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Illinois State Capitol, Photo by Daniel Schwen

Photo by Daniel Schwen

On Friday, Illinois State Representative Kelly Cassidy introduced a bill to amend the Illinois Constitution with regard to the retention of sitting judges. Rep. Cassidy’s bill would create a “Judicial Retention Commission in each Judicial District to evaluate the qualifications of Supreme and Appellate Court Judges seeking retention” as well as “a Judicial Retention Commission in each Judicial Circuit to determine the qualification for Judges for retention in the Circuit.” The bill also “provides for the impaneling of additional Judicial Retention Commissions in a Circuit if more than 40 Judges have filed a declaration of candidacy for retention.” The Amendment would mean that that Judges found qualified are retained in office, but those found unqualified by the Commissions could choose to seek retention in retention elections.

The bill arrives just as Judge Cynthia Brim, who was retained in the November election, proceeds to trial on misdemeanor battery charges. Judge Brim is expected to enter a plea of not guilty by reason of insanity to charges stemming from a March 2012 altercation with a Cook County Sheriff’s deputy at the Daley Center.  Nine of the ten members of the Alliance of Bar Associations (.pdf) did not recommend Judge Brim for retention. Neither did the Chicago Bar Association (.pdf). The Judicial Performance Commission of Cook County (.pdf)—which does not issue voter recommendations—found that Judge Brim (.pdf) is reported to be having significant difficulties in the areas of legal ability, diligence and temperament that seriously impede her effectiveness as a jurist. A judicial performance improvement plan is indicated. The Commission recommended court-watching; peer mentoring; anger management; continuing education courses on managing high-volume court calls and re-evaluation within three years for Judge Brim.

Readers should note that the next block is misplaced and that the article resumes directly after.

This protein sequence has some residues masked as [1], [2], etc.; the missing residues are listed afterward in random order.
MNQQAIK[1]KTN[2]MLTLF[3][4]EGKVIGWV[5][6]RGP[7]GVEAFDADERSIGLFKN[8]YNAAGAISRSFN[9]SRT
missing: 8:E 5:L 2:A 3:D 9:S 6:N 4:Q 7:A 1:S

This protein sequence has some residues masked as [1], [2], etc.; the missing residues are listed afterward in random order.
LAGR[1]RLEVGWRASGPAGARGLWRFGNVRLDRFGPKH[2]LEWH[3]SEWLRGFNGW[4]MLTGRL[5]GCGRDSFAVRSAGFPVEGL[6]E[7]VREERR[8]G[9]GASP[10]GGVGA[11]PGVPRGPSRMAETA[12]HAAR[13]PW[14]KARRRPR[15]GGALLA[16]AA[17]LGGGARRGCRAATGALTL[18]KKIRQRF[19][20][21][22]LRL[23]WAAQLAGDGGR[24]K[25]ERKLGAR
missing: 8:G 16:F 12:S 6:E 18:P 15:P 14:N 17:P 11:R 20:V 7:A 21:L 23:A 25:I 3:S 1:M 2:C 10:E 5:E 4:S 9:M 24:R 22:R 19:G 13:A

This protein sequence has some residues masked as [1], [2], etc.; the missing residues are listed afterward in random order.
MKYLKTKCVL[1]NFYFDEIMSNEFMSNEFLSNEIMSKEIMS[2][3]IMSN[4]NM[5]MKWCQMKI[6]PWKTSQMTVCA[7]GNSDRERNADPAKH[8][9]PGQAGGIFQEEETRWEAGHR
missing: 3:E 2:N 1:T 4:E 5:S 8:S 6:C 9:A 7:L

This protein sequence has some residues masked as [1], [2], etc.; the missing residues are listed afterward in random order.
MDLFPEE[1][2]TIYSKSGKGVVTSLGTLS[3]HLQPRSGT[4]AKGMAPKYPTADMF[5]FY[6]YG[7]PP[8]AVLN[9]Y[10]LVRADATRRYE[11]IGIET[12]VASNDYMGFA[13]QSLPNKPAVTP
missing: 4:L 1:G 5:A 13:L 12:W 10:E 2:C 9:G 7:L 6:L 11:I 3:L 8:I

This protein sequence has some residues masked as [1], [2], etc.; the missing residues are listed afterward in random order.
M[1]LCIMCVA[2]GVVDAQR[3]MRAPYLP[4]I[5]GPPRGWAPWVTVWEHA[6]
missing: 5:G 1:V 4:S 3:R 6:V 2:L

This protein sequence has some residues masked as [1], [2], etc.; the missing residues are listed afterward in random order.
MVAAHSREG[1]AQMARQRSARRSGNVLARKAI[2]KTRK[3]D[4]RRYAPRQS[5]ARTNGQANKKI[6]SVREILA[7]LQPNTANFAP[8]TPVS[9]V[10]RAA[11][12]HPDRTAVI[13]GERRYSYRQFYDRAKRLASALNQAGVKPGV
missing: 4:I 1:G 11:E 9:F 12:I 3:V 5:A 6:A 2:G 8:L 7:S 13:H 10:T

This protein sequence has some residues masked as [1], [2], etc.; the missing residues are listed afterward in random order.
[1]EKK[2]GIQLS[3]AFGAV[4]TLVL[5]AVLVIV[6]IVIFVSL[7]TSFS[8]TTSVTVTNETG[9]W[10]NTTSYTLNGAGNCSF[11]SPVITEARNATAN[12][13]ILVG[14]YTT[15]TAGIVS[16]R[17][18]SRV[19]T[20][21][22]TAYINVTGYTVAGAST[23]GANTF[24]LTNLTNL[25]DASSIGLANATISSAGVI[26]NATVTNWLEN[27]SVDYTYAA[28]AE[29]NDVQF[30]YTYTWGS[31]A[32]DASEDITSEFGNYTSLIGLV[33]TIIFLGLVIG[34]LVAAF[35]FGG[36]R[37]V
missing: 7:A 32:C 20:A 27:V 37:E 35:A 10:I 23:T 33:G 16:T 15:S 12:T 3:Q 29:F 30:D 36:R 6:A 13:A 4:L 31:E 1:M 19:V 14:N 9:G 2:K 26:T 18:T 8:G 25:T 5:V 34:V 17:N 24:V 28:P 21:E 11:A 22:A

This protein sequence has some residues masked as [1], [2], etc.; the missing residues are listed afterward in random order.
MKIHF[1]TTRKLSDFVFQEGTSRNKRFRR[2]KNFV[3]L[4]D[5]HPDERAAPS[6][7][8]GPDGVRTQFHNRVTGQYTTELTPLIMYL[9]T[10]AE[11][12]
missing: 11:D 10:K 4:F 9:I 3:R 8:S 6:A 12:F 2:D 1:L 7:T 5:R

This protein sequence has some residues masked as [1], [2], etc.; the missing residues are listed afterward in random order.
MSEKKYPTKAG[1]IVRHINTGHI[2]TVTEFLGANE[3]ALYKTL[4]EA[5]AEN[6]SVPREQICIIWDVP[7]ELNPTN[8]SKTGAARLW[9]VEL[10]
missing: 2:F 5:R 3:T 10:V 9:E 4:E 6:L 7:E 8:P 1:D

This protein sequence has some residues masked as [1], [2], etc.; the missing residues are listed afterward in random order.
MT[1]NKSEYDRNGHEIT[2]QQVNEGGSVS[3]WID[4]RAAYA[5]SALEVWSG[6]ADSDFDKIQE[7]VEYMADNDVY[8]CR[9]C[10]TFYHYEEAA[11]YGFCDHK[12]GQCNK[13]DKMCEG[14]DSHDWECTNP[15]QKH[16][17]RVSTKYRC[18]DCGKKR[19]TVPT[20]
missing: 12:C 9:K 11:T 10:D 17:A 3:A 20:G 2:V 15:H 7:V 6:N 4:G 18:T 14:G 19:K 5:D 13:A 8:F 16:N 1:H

Despite these evaluations and a number of editorials concerning Judge Brim, who was suspended from the bench at the time of the November election, she was retained in her office with a mere 60.48% yes votes in the City of Chicago and only 39.52% yes votes in suburban Cook County.

It appears that now is the time to reconsider how we elect and retain judges in Illinois. Chicago Appleseed fully supports efforts to improve the quality of our sitting judges and to provide meaningful oversight to the selection, election and retention of Judges in Cook County and across the state.

« Public Confidence in the Judiciary  |  Thoughts on Judicial Evaluation, Following Judge Brim’s Acquittal »

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